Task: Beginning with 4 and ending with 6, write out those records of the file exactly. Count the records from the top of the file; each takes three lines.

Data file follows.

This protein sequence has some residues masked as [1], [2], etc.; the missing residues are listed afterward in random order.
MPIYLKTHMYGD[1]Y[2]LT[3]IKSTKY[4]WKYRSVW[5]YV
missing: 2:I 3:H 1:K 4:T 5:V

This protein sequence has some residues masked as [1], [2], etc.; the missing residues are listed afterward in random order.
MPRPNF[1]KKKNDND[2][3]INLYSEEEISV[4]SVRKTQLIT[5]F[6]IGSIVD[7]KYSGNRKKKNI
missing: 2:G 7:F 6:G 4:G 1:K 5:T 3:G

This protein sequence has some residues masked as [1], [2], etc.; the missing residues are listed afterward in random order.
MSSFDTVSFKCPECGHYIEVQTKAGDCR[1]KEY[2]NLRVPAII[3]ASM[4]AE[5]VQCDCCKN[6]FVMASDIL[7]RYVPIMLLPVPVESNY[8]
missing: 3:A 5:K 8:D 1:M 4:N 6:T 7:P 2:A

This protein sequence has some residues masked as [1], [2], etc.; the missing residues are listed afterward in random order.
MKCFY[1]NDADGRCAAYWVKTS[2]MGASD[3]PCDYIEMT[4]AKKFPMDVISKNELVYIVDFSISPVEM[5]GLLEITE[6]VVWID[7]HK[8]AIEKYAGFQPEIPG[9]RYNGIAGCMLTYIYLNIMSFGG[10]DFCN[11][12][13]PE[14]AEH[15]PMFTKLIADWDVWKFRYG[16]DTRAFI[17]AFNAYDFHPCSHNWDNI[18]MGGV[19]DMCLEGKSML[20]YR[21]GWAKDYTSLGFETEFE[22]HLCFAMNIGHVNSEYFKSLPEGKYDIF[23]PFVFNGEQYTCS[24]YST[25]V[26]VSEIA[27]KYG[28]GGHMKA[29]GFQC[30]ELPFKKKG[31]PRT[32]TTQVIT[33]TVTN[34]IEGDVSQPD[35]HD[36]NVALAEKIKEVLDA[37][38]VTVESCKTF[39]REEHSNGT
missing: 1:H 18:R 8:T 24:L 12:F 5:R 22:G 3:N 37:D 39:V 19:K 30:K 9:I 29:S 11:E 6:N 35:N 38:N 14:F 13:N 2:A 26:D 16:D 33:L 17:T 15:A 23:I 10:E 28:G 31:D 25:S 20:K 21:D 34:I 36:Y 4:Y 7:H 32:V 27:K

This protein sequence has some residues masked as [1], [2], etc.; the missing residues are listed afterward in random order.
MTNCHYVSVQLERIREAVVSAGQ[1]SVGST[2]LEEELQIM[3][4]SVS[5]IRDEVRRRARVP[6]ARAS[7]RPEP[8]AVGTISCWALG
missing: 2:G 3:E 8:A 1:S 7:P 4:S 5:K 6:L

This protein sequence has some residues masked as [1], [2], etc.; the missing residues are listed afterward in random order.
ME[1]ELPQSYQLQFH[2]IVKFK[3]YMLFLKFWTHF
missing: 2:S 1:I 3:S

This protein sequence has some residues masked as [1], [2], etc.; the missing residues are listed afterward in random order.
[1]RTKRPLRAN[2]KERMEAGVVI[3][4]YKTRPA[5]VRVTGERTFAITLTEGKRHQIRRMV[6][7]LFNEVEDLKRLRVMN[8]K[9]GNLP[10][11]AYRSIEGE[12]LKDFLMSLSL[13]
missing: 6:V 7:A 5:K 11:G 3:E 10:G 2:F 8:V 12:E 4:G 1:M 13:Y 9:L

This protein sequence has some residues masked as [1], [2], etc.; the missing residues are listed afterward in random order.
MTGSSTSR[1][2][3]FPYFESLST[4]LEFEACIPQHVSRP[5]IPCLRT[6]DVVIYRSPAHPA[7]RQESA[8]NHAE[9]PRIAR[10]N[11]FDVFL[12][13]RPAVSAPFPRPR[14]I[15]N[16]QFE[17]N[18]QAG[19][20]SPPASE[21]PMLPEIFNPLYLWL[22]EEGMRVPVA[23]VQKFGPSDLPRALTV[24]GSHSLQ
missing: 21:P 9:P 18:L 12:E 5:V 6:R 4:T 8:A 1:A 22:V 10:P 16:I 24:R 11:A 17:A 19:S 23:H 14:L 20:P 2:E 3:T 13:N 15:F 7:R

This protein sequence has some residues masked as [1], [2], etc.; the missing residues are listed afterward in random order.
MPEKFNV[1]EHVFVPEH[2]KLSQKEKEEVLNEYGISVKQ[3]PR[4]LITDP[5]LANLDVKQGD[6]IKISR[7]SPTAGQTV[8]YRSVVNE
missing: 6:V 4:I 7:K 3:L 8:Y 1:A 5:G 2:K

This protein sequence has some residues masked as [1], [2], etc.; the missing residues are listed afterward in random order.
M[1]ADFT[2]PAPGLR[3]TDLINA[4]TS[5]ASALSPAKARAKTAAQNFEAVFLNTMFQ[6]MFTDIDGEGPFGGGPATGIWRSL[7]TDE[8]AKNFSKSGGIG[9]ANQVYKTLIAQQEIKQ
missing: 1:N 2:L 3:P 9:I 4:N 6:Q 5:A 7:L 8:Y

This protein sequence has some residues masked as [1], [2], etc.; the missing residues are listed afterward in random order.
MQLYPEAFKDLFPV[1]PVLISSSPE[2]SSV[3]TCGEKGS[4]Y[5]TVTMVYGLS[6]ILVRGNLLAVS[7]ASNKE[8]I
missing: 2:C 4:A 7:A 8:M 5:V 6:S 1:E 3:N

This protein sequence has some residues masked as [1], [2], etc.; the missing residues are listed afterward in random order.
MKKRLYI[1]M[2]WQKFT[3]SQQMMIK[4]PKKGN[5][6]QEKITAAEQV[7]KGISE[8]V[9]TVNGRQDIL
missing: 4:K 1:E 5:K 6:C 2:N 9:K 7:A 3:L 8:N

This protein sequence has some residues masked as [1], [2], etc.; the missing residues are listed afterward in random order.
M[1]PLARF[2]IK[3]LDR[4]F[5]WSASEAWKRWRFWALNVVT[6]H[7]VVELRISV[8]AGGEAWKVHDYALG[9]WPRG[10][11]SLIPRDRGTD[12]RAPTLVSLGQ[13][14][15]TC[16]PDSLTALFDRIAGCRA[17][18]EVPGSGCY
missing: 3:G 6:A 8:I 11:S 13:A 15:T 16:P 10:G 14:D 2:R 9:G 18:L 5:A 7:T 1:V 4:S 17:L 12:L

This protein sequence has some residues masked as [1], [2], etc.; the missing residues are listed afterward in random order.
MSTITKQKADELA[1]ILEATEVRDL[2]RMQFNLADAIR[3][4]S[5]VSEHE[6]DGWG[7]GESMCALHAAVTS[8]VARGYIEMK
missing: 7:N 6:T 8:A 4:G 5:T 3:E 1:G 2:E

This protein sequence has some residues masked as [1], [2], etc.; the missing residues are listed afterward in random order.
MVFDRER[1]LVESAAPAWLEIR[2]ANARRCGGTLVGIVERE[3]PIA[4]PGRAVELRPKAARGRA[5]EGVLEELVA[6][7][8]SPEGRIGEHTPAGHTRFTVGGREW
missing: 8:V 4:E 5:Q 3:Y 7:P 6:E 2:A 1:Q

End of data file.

This protein sequence has some residues masked as [1], [2], etc.; the missing residues are listed afterward in random order.
MKCFY[1]NDADGRCAAYWVKTS[2]MGASD[3]PCDYIEMT[4]AKKFPMDVISKNELVYIVDFSISPVEM[5]GLLEITE[6]VVWID[7]HK[8]AIEKYAGFQPEIPG[9]RYNGIAGCMLTYIYLNIMSFGG[10]DFCN[11][12][13]PE[14]AEH[15]PMFTKLIADWDVWKFRYG[16]DTRAFI[17]AFNAYDFHPCSHNWDNI[18]MGGV[19]DMCLEGKSML[20]YR[21]GWAKDYTSLGFETEFE[22]HLCFAMNIGHVNSEYFKSLPEGKYDIF[23]PFVFNGEQYTCS[24]YST[25]V[26]VSEIA[27]KYG[28]GGHMKA[29]GFQC[30]ELPFKKKG[31]PRT[32]TTQVIT[33]TVTN[34]IEGDVSQPD[35]HD[36]NVALAEKIKEVLDA[37][38]VTVESCKTF[39]REEHSNGT
missing: 1:H 18:R 8:T 24:L 12:F 5:R 22:G 3:N 37:D 39:V 19:K 30:K 9:I 29:S 11:E 6:N 35:N 38:N 14:F 13:N 2:A 26:D 16:D 33:L 17:T 15:A 23:I 10:E 28:G 31:D 25:S 20:K 21:D 34:I 36:Y 4:Y 7:H 32:V 27:K

This protein sequence has some residues masked as [1], [2], etc.; the missing residues are listed afterward in random order.
MTNCHYVSVQLERIREAVVSAGQ[1]SVGST[2]LEEELQIM[3][4]SVS[5]IRDEVRRRARVP[6]ARAS[7]RPEP[8]AVGTISCWALG
missing: 2:G 3:E 8:A 1:S 7:P 4:S 5:K 6:L

This protein sequence has some residues masked as [1], [2], etc.; the missing residues are listed afterward in random order.
ME[1]ELPQSYQLQFH[2]IVKFK[3]YMLFLKFWTHF
missing: 2:S 1:I 3:S